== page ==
Fiscal Cliff Notes
Boehner Won’t Budge on Tax Hikes on Rich
Tuesday, November 6, 2012 - 2:11pm
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Lawmakers are already looking past today’s election and gearing up for an ugly tax battle during the lame duck session starting  next week. House Speaker John Boehner, R-OH, told Politico’s Jake Sherman on Monday night that he will not even consider raising taxes on people making more than $1 million, let alone on individuals earning more than $200,000, which President Obama has promised to do if he is reelected. Obama has also promised to raise taxes on couples earning more than $250,000 a year.

The ongoing fight over the expiring Bush-era tax cuts, which benefits all income earners, has played a pivotal role in this year’s election. Democrats have vowed to extend the cuts to middle-class families and individuals while Republicans want to extend the tax breaks to all income earners for another year.

“We’re not raising taxes on small-business people,” Boehner said, citing an Ernst and Young study claiming that raising taxes on millionaires would “cost our economy 700,000 jobs. Why in the world would we want to do that?”

Boehner’s comments hint at the challenge President Obama will have in negotiating the extension of the Bush-era tax cuts during the lame duck session. Boehner hasn’t been the only one playing hardball on tax negotiations. Last month, the president threatened to veto any bill that includes a tax cut extension to top income earners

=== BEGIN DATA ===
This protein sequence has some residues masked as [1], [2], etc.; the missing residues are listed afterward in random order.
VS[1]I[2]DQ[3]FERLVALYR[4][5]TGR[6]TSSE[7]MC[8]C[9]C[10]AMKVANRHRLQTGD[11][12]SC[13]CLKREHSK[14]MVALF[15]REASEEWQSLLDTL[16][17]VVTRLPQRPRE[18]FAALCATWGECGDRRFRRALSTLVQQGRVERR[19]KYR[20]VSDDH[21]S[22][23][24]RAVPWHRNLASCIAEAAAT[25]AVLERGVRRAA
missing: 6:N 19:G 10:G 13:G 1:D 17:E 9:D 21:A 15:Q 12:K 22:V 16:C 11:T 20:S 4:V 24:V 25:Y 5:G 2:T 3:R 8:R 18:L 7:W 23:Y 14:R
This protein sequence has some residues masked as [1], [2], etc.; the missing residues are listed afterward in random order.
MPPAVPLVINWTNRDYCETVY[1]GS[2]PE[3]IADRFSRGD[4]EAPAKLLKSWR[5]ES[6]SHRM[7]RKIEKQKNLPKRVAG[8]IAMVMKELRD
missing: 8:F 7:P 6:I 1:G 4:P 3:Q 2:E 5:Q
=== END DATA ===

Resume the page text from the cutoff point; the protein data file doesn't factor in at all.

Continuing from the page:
If a compromise isn’t reached by year-end, the Bush-era tax cuts will expire, as will a slew of other tax credits, and more than $1 trillion in automatic defense and domestic spending cuts will take effect, causing taxes to shoot up by $4 trillion over the next decade.

“I think it’s important that we avoid the fiscal cliff, but that doesn’t mean I’m interested in raising tax rates and killing jobs,” Boehner told National Journal’s Reid Wilson on Sunday.

For more news on the approaching fiscal cliff, follow us on Twitter @Fiscalcliffnote

 

Washington Correspondent Brianna Ehley, based in D.C., covers Congress, government agencies and spending issues, health care, and tax and economic policy for The Fiscal Times.